Could Fortescue be on the hunt for an ASX lithium acquisition?

Iron made Fortescue the giant it is, but could lithium charge it even higher?

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Key points

  • Fortescue Future Industries may soon be a major consumer of lithium
  • With lithium prices rocketing, Andrew Forrest is thinking about Fortescue mining the battery-making material itself
  • It may also need other commodities like cobalt, graphite and copper for future green hydrogen plans

Fortescue Metals Group Limited (ASX: FMG) is one of the largest miners in Australia with a market capitalisation of around $50 billion. But could it become even bigger if an ASX lithium bet is on the cards?

Fortescue became the giant that it is today by mining iron ore, creating efficient mining hubs and using technology such as huge, automated mining trucks when possible.

But, with the company now aiming to become a green energy giant with green hydrogen and green ammonia, it is focusing on additional areas.

Not only does Fortescue want to produce the green energy that customers could use for industrial purposes. It also wants to manufacture hydrogen electrolysers at its green energy manufacturing centre in Queensland, and the pieces needed to produce renewable energy (like wind or solar).

Fortescue Future Industries (FFI) – the company's green division – also owns an advanced battery business called Williams Advanced Engineering (WAE).

Most readers will be aware that the lithium price has soared recently and keeps climbing. In fact, the lithium price is expected to stay strong for years.

With Fortescue's plans involving a lot of 'green' commodities, how can it afford these high lithium prices?

ASX lithium plans in the works?

According to reporting by the Australian Financial Review, after delivering the company's FY23 first quarter update, executive Fortescue chair Andrew Forrest revealed that he wanted "the mining side of the business to supply the 'future facing' metals required by its clean energy division".

Not only will FFI need lithium, but there are also other commodities that may be required in large quantities such as cobalt, graphite and copper.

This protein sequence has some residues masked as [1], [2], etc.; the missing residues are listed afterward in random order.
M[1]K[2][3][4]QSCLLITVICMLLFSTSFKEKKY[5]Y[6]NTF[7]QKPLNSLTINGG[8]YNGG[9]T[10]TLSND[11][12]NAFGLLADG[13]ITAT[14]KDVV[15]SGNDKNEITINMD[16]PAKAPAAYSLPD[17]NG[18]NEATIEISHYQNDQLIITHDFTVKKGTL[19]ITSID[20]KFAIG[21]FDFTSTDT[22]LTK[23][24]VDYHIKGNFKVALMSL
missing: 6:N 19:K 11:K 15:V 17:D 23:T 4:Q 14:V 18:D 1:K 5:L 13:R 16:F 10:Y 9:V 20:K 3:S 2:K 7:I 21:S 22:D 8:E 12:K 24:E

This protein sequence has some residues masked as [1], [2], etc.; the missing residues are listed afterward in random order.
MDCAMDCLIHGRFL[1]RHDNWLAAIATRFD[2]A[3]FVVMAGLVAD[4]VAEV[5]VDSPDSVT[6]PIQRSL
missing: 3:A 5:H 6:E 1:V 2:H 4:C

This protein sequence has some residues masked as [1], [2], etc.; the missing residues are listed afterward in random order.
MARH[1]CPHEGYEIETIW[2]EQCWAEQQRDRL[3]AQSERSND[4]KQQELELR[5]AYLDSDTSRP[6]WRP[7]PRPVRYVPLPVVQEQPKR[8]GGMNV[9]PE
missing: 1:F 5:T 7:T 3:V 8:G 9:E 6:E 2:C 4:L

Iridium may also be another commodity that FFI needs for its plan to make hydrogen electrolysers, according to the AFR.

Exploring the options

The mining giant has been looking for lithium in Western Australia, South America and Portugal over the past several years, but it hasn't found a project of "material size" yet. Forrest said it would be ideal if Fortescue could supply the resources needed:

Fortescue Metals Group is a fantastic explorer and developer but also acquirer of assets and as you've heard us say in the past, we will be taking responsibility as a mining and exploration company without many peers in success to deliver the battery metals and the future facing metals which FFI needs.

The beauty of FFI is that it gives us a really clear view into the future of what [minerals] are going to be required by when.

However, Forrest isn't concerned by the high lithium price or the projected supply shortfall. The AFR quoted him:

I am just not seeing a shortage, there is so many lithium projects we get offered, so it is just one of those things that is just not keeping me awake at night at all.

Foolish takeaway

Fortescue Future Industries has major plans, but it needs to source the necessary commodities one way or another. If it can use its mining expertise to obtain lithium, then that would solve that particular problem.

Motley Fool contributor Tristan Harrison has positions in Fortescue Metals Group Limited. The Motley Fool Australia's parent company Motley Fool Holdings Inc. has no position in any of the stocks mentioned. The Motley Fool Australia has no position in any of the stocks mentioned. The Motley Fool has a disclosure policy. This article contains general investment advice only (under AFSL 400691). Authorised by Scott Phillips.

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